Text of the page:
And I have lots and lots of friends and readers who have also worked in schools. And when this book came out, I kept getting from everybody, you wrote about my school. You wrote, this is exactly my school. And some of them were schools that I had worked in and some of them weren’t. But what that told me was that schools are kind of universal places and the experiences, the things that go on in school, especially behind the scenes, is pretty universal. So that was a lot of fun. And that book came out last year, or, well, two years ago. And then last year this book came out, Bad Blood Sisters, and I think this is the one I was working on when we talked last. And I’ve always wanted to write a book that’s set in my hometown, which is Galveston, Texas. So Bad Blood Sisters is my answer to that.
I have lots and lots of friends and readers who have also worked in schools. And when this book came out, I kept getting from everybody, you wrote about my school. You wrote, this is exactly my school.
And so it’s my heart for that. And one of the things that’s unusual about this book is that the entire book is written from a single person’s point of view. And I had never done that before. So it was a challenge. If you’re a writer, you understand that challenge because your character has to be in every single scene, and nothing can be revealed unless it’s through her eyes, her ears, things people say in front of her. But it’s a delicate thing when you’re writing from a single point of view. But the benefit of that is that it makes the book very intense and very personal. So even as I was writing the book, I was so in sync with this character that I felt she was, I was she, and she was me. And so when something bad happened to her, that bad thing happened to me also. And that intensity for me as a writer, I think passes on to the reader. And so it was a lot of fun to write that book too. And it came out last year, both Bad Blood Sisters and Crystal Blue Murder came out in 2022.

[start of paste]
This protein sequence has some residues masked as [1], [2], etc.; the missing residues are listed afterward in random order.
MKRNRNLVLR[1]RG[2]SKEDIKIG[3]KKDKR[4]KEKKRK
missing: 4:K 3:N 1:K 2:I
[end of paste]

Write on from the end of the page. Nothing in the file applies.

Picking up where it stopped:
Debbi: Well done.
Saralyn: Thank you.
Debbi: Your mention of Galveston now has me, with “Galveston”, “Galveston” running through my head, along with “Crystal Blue Persuasion”. Oh boy. This is turning into old time rock and roll.